If We Can Accept that Loving Feeling
It is not easy to let ourselves be completely vulnerable. The mom-kiss is a powerful and primal way to express and receive deep love. For me, even in that 10-minute session, I experienced a new sense of confidence and happiness. And while it was about the woman I was with, it was also about how I had softened my heart and let the feelings flood through my body, and allow my body to respond in its own healing way. In this case, my body grieved for the loss of that mother-son connection. And in the filling of some of that painful loss, I was able to move forward with additional confidence to let down my guard in future encounters.
The mom-kiss was something we practiced together over the summer together. And while this relationship didn’t survive, I can still the deep appreciation for this woman who unlocked me.
If we can accept the loving expressions of another person, if we can open to trust, and open to the possibility of a painful breakup, we can open to the healing energy of being seen, held, and loved in a way that heals a deeper part of ourselves. From this experience, I’ve learned to go deeper. I’ve learned to express my pain in a richer way, both here in my writing, and in my relationships. If I can uncover and release more of my pain and sadness at being alone, I can strengthen my confidence as a man, as a lover, and as the father of two teenagers.
Accepting Love Is As Important As Giving It
Love has to be reciprocal. If we love deeply while our partner remains detached or afraid, we eventually run afoul of the mismatch. But, if a partner can learn to let go with us, can learn to be vulnerable with us, can accept and embrace our vulnerability along with their own, we’re on the path to building a deeper and stronger relationship.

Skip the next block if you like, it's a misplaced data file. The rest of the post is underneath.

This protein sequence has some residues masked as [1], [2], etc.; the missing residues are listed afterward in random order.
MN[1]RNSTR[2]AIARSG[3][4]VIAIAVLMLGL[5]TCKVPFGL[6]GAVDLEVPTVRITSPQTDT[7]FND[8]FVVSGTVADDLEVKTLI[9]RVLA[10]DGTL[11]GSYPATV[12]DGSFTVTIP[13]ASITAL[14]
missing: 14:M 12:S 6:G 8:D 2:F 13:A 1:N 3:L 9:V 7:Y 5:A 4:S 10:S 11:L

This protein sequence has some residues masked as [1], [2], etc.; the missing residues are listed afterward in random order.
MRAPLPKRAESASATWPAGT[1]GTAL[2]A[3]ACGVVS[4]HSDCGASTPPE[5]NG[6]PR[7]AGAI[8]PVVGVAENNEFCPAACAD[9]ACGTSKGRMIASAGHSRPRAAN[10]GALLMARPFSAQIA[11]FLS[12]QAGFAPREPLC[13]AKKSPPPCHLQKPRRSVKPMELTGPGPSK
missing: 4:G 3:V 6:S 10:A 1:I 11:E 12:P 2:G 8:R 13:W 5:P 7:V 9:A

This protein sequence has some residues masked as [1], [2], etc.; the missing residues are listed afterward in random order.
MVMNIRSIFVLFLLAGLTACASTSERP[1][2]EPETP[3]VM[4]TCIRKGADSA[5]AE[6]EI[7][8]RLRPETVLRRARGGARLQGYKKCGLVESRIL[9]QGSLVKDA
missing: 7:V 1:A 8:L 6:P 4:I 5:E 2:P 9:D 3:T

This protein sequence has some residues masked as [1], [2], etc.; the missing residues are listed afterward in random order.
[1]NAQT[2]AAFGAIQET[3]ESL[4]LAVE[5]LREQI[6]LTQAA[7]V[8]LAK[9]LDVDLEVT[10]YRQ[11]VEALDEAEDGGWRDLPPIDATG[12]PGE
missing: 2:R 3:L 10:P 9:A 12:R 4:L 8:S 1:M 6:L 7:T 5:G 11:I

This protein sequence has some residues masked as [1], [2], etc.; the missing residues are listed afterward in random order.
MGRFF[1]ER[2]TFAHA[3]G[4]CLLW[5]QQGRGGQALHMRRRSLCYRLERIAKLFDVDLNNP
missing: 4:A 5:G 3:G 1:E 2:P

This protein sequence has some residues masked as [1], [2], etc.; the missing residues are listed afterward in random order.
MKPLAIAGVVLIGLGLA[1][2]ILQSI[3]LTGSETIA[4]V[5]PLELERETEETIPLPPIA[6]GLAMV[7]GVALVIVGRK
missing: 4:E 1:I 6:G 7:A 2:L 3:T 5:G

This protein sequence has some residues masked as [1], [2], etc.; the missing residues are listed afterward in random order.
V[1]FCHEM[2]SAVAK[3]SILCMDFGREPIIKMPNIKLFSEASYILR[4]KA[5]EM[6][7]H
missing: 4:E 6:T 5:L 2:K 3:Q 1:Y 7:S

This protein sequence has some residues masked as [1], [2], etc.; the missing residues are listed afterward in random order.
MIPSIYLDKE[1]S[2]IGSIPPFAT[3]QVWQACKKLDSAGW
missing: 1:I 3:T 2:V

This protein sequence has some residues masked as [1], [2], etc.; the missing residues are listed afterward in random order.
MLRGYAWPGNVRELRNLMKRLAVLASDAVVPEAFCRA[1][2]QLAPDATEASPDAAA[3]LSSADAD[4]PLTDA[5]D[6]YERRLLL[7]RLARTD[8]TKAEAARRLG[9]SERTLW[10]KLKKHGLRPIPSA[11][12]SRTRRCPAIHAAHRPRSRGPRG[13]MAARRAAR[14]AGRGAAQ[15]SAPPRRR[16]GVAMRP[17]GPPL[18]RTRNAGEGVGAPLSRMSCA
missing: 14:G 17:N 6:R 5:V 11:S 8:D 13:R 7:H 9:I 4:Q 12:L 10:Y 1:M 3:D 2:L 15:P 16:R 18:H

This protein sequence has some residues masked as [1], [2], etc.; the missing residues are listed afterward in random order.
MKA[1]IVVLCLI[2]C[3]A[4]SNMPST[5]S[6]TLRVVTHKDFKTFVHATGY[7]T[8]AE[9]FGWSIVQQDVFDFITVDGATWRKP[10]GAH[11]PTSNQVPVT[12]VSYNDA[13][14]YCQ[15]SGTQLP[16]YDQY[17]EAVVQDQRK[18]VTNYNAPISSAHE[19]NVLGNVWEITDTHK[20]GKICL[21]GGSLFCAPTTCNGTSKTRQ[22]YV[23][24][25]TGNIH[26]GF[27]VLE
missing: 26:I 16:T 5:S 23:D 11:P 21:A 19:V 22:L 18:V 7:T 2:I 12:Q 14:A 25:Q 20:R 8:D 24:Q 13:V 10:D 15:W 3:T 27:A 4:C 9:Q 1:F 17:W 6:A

We just want to be seen. Part of being loved is being seen and appreciated for who we are at any given moment. Even when I’m having a hard day, I want my partner to hold a loving space for me. And if I can hold that loving space for my partner, through disagreements and disappointments, if I can continue to give my love even when I’m feeling scared of vulnerable myself, I can reach through that distance between us and maintain a secure attachment. I can tell my partner, “I am here for you.” It is a very different experience to actually BE there with someone in all the flavors of life, highs and lows.
Today, I am accepting love on all levels. I am also attempting to hold another person’s best interest above my own agenda or expectations. It’s not easy, but this, I believe, is the magic trick of building a long-term loving relationship. The mom-kiss is a wonderful tool for breaking down some of our fears and barriers. I don’t know if my brain lights up like the MRI image above, but I do know that my ability to love and be vulnerable was forever changed by giving and receiving such a deep expression of non-sexual affection.
Love on, deeply, fully, and with abandon.
More articles from The Whole Parent:
- She Can’t Contain My Sadness: She Can’t Contain My Happiness Either
- Heal Your Heart from the Fear and Loss by Opening with Vulnerability
- Self-Care and Appreciation: Can I Love All of Myself Right Now?
- 3 Required Traits for Building a Lasting Relationship
- Emotional Intelligence Essentials for Long-Term Relationship Success
- Pausing in the Gap: Trying to Force An Answer Is Not the Way
- 7 Habits of a Sizzling Sex Life: Relationship Building
- The 3-point Formula for Loving Relationships: Where You Lead I Follow
Image: From Smithsonian Magazine
Homework: Watch Brené Browns TED Talk on Vulnerability